Spring clean your food habits

Cara Rosenbloom, RD
May 7, 2012

It’s spring cleaning time – the perfect occasion to commit to healthier eating.

As you clean out your
kitchen, not only do you want to get rid of food that’s mouldy, spoiled or expired; it’s also smart to sort through your pantry staples and weed out the less healthy fare.

Here’s a checklist to help keep your foods fresh and healthy.

In the freezer:

Empty your freezer and clean it with soapy water. Examine the products and decide what stays and what goes.

  • Stock the freezer with convenient pre-cut vegetablesand fruit – they can stay frozen for about eight months. Best buys have no added oil, butter, sugar, salt or sauce.
  • Discard any items with freezer burn.
  • Toss anything that you can’t identify or don’t remember freezing – it’s been there too long!
  • Keep a permanent marker handy to label each freezer bag with the date and contents. Use this guide to know how long to keep it:



Freezer-safe for:



Meat(steak or roast)

8-12 months

Chicken – whole

12 months

Chicken – pieces

6-9 months

Ground meat

3-4 months

Fully cooked:


Meat leftovers

2-3 months

Chicken leftovers

4-6 months

Frozen dinners

3-4 months

Here are some recipes

that freeze well – remember to label them!

In the fridge:

Your dad may look good with a beard, but your beef stir-fry does not. Use your refrigerated leftovers within three or four days; consider freezing unused portions to avoid waste.

Here are some other tips:

  • Fruits and vegetables have variable storage times, but spongy, mouldy produce is easy to spot and discard. The best way to keep your produce fresh is to eat lots of it every day! Keep sliced vegetables and fruit on hand as an easy snack to reach for.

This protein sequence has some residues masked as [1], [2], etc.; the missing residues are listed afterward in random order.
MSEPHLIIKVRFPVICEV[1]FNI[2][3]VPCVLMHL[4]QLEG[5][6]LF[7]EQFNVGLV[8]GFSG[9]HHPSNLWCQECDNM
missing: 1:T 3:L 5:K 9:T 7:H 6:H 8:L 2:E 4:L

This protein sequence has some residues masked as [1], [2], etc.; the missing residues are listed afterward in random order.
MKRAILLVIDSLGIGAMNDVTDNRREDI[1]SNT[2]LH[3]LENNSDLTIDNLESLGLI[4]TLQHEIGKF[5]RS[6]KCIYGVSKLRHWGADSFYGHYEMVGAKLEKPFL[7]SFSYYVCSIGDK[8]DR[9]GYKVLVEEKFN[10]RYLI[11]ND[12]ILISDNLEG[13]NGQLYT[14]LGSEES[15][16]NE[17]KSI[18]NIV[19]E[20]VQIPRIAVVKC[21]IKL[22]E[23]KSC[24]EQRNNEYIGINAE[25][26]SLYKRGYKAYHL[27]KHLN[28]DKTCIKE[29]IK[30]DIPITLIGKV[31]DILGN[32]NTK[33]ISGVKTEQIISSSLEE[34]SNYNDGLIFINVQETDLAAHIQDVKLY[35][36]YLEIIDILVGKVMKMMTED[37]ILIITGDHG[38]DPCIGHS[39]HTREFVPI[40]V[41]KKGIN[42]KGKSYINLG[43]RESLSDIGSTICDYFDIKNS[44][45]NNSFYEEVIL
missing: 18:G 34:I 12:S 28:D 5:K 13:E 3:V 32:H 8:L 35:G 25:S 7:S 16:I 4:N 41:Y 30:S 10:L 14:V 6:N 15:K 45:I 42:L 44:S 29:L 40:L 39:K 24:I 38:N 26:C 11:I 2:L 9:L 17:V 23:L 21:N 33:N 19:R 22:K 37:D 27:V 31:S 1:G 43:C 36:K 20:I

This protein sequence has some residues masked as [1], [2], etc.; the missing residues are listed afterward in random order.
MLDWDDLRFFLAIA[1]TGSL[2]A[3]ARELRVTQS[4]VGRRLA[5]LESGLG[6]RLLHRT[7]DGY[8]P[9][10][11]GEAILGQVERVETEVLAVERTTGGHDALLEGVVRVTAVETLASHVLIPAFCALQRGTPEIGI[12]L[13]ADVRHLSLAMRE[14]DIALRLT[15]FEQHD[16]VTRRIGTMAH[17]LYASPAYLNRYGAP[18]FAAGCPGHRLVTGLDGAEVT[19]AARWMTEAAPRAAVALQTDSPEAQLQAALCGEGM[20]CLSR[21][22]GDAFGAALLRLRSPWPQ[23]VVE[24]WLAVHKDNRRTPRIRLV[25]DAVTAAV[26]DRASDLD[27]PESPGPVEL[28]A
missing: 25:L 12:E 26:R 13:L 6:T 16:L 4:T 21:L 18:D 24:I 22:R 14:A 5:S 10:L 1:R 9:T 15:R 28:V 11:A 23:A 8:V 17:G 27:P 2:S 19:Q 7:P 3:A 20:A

• Check expiry dates and toss items that are past their prime.
  • Throw out any open jars that you have not used in the past six months. The black marker comes in handy here too – when you open a jar, write the date on the lid and follow these freshness rules:


Refrigerate for up



2 months

Salad dressing or


3 months

Barbecue sauce

4 months


6 months


12 months


12 months

Before you re-stock your fridge:

  • Replace discarded sauces and dressings with lower sodium options.
  • Check Nutrition Facts panels and eliminate any processed foods that contain trans fat.

In the pantry:

Here are some guidelines for your boxed, canned and packaged foods:

  • Low-acid canned food like tuna and most vegetables will keep from two to five years, as long as the cans have been stored in a cool, dry place and are not dented, leaking, bulging, or rusty.
  • Canned tomatoes, pineapple or other high-acid foods can be stored for 12 to 18 months.
  • Canned goods have a long shelf life, but lose up to 20 percent of their nutritional value every year. Buy canned goods only as you need them and rely on fresh food more often.
  • In general, whole grains have a shorter shelf life than refined grains, but will last longer if refrigerated. Opt for brown rice and whole wheat flour, and keep them in the fridge.
  • Swap whole wheat for white pasta. The shelf-life is the same.


Store for up to:

White flour

12 months

Whole wheat flour

1 month (8 months if


Dry pasta or rice

2 years

Brown rice

6-12 months (longer

if refrigerated)

Cereal and crackers

6-12 months


2-4 months

Dried herbs

1-3 years

Dried spices

2-4 years

© – Reproduced with permission of the Heart and Stroke Foundation of Canada, 2012

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